Please, no pushing. August 6, 2007 6:21 PM   Subscribe

The executive producer of MSNBC.com is currently taking questions, comments or concerns.
posted by Brandon Blatcher to MetaFilter-Related at 6:21 PM (33 comments total)

Nothing is on fire, there is no flame out and no general feeling of outrage, despair or disgust.

Just thought it was cool that the guy popped in, explained a few things and then invited comments.
posted by Brandon Blatcher at 6:21 PM on August 6, 2007


Meh, doesn't work on a Mac. Sucks that my tax dollars are locking me out of finding out what NASA does, and giving MSNBC and Microsoft free eye traffic.
posted by Blazecock Pileon at 6:32 PM on August 6, 2007 [2 favorites]


I tried it on my WebTV and it didn't work there, either. I think this usage of tax dollars that locks me out of finding out about what NASA does is really reprehensible.
posted by Ethereal Bligh at 6:35 PM on August 6, 2007 [1 favorite]


Boy, we sound like a bunch of whiny asshats in that thread.
posted by gwint at 6:51 PM on August 6, 2007 [2 favorites]


Agreed, gwint. I, for one, would like to apologize for driving the derail in the first place. That's not normally like me -- though I really don't know what the deal with is the SweetJesus. I'll try that "not post" button, next time.

I still wish I could look at the project -- I've been a NASA freak since I was a little kid, and I get lost in their websites all the time.
posted by Devils Rancher at 6:59 PM on August 6, 2007


just thought it was cool that the guy popped in, explained a few things and then invited comments.

i like the way he traveled back in time 6 years and joined so he could pop in, explain a few things and invite comments now.
posted by quonsar at 7:05 PM on August 6, 2007 [2 favorites]


That's not normally like me -- though I really don't know what the deal with is the SweetJesus.

What my deal was? I've worked on govenment research projects anagalous to NASA (large scale distributed simulation projects) and I have never seen a Mac in use. I found your claim very hard to believe, and I said so. When you posted some links proving your assertion, I also posted that I stand corrected.

So that's my deal. Do you walk up to people who wear Adidas and tell them that Pumas are better? That's what the whole my-os-is-better-than-your-os argument seems to me. The first reaction, more or less, to some new interesting project is "Fuck that, I use APPLE". That's lame.
posted by SweetJesus at 7:35 PM on August 6, 2007 [2 favorites]


i like the way he traveled back in time 6 years...

There's a lot that NASA's holding back - which totally explains why they're using such obscure software to "promote" their projects.
posted by Alvy Ampersand at 7:35 PM on August 6, 2007


I love it when this happens.
posted by cortex (staff) at 7:55 PM on August 6, 2007 [2 favorites]


More facts about Rex. I mean to post it here, but fucked it up.
posted by Astro Zombie at 8:50 PM on August 6, 2007


I love it when this happens.

I love it a little less when quonsar immediately pulls a fish out of his pants and waggles it provocatively, though.
posted by stavrosthewonderchicken at 9:02 PM on August 6, 2007


Never mind. Already deleted.
posted by stavrosthewonderchicken at 9:05 PM on August 6, 2007


I love it a little less when quonsar immediately pulls a fish out of his pants and waggles it provocatively, though.

Yeah, sorry q, but whatever you want to call what you were doing (mocking the name with the abc's?), I axed it because it looked like a five year old took over your keyboard for a few minutes there.
posted by mathowie (staff) at 9:06 PM on August 6, 2007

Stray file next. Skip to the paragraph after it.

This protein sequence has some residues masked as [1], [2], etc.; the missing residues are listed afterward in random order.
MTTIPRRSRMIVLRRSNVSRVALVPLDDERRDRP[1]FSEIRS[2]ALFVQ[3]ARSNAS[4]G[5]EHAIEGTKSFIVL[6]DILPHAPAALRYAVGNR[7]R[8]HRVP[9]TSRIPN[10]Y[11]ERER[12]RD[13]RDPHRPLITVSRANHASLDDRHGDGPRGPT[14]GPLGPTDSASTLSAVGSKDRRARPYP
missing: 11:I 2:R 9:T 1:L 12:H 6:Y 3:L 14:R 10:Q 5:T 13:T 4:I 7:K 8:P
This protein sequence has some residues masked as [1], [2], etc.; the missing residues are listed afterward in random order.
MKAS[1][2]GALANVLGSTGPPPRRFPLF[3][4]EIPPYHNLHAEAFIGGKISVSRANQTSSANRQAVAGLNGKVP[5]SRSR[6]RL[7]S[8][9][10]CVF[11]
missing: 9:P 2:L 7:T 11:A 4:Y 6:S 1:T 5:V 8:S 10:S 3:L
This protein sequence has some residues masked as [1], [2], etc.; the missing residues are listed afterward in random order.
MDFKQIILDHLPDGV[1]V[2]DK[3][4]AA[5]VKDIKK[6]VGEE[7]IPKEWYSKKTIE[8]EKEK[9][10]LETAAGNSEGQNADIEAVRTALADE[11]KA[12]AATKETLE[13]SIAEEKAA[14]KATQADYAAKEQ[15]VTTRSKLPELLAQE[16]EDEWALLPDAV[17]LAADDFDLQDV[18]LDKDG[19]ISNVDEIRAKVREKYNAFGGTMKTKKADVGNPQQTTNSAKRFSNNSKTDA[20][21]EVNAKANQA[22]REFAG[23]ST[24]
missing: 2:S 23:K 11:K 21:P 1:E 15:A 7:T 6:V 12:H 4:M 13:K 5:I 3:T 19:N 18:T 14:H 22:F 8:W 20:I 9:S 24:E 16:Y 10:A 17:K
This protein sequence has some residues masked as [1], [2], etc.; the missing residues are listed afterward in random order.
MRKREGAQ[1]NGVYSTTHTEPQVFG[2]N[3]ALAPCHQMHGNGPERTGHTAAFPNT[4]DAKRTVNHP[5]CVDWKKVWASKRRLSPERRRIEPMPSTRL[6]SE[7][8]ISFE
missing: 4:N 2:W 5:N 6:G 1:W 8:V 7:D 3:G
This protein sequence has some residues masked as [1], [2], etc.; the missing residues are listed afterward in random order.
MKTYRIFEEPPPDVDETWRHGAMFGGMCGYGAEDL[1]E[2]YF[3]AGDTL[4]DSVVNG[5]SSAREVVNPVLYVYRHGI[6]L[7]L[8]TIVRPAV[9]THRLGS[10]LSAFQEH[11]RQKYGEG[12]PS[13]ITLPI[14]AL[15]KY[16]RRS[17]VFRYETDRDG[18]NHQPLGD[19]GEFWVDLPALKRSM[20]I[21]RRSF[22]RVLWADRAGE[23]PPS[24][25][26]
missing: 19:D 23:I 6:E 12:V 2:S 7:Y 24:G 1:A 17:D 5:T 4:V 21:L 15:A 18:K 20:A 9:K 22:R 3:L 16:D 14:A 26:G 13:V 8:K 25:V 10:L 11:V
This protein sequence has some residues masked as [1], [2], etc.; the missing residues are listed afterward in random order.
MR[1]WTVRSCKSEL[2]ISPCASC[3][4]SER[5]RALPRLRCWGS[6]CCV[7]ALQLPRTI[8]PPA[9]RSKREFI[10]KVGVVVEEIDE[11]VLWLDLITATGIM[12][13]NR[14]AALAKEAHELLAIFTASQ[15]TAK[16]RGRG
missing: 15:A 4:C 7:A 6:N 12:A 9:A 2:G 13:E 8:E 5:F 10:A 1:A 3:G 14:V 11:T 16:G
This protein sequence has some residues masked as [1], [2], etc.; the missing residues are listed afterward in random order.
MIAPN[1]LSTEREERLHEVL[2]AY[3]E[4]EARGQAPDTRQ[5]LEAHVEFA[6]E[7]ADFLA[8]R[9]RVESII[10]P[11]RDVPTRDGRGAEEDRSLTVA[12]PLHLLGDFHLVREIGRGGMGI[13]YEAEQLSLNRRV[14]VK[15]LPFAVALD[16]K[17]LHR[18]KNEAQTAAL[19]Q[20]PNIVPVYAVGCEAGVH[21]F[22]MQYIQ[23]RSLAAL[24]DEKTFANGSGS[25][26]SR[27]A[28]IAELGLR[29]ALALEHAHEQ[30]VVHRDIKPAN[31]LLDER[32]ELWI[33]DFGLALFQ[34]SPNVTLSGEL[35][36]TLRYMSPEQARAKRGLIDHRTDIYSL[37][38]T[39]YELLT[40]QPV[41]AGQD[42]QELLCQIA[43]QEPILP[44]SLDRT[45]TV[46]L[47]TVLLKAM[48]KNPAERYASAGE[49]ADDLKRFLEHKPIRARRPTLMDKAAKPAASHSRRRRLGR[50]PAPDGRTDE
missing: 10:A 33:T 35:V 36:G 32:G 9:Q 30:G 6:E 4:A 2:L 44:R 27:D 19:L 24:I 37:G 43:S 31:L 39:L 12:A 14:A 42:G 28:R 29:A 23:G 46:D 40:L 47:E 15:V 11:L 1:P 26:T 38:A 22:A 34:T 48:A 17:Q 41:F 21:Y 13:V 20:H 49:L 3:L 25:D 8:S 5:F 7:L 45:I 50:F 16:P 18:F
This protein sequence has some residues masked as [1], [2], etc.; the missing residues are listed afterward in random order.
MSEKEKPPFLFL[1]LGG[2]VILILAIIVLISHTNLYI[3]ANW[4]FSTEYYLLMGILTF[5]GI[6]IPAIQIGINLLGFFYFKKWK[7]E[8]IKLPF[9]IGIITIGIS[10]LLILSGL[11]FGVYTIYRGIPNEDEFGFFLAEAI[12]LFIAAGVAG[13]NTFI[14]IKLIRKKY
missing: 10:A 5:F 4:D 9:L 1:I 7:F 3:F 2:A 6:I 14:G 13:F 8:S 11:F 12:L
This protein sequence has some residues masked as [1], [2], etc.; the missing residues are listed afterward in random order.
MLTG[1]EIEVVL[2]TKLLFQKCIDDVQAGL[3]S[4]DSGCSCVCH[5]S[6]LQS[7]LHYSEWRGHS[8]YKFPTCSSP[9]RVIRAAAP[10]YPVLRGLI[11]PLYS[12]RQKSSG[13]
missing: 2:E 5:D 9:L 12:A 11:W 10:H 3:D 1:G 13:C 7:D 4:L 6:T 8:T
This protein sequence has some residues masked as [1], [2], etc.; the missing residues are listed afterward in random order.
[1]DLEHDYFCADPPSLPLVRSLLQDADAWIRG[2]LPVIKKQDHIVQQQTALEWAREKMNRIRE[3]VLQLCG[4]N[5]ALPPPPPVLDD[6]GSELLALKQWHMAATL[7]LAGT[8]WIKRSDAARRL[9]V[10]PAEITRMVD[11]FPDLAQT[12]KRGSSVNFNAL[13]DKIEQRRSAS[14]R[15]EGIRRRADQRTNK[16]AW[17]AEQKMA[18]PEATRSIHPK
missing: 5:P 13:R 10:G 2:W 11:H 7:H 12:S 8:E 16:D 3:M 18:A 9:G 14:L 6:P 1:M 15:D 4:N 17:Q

I'm a little suspicious of—and a little turned on by—anyone whose first impulse when confronted by something shiny and wonderful is not to pick it up, but to show it his pantsfish.
posted by carsonb at 9:25 PM on August 6, 2007


MetaFilter: it looked like a five year old took over your keyboard for a few minutes there.
posted by homunculus at 10:34 PM on August 6, 2007 [2 favorites]


NMSBC is my favorite cable channel.
posted by quonsar at 3:56 AM on August 7, 2007


Shhh! There is no cable!
posted by Jofus at 4:41 AM on August 7, 2007


NMSBC is my favorite cable channel.

The #1 News Channel Among Dyslexics!
posted by wendell at 5:14 AM on August 7, 2007


SweetJesus:That's what the whole my-os-is-better-than-your-os argument seems to me. The first reaction, more or less, to some new interesting project is "Fuck that, I use APPLE".

I don't believe I said a thing about any OS being better than any other OS. I merely lamented that I was unable to view the site. If the site had been developed with open standards, on whatever platform, it'd be viewable by pretty much any browser, regardless of OS. You took an immediately defensive tone, and all I did was set the record straight, to which you replied "no wonder NASA's fucked up." I wasn't suggesting that the site be coded or hosted on Apple hardware, or the Mac OS. You put those words in my mouth, and your bad attitude was duly noted, which is why I wondered just what your "deal" was.
posted by Devils Rancher at 5:19 AM on August 7, 2007 [1 favorite]


Yeah, sorry q, but whatever you want to call what you were doing (mocking the name with the abc's?), I axed it because it looked like a five year old took over your keyboard for a few minutes there.

WOOHSH!
posted by quonsar at 5:39 AM on August 7, 2007


I merely lamented that I was unable to view the site

I'm suprised that NASA would be party to a website that shuts out Macs.

Really? Also first comment as derail = bad.
posted by Big_B at 8:47 AM on August 7, 2007


If the site had been developed with open standards, on whatever platform, it'd be viewable by pretty much any browser, regardless of OS.

Right, but what did anything have to do with "open standards"? It's an application, not a protocol or document format. Its like saying Linux is anti-Open Standards because I can't run K3B on Windows. It made no sense to me. It still makes no sense to me. It's a strange argument.

You took an immediately defensive tone, and all I did was set the record straight, to which you replied "no wonder NASA's fucked up." I wasn't suggesting that the site be coded or hosted on Apple hardware, or the Mac OS. You put those words in my mouth, and your bad attitude was duly noted, which is why I wondered just what your "deal" was.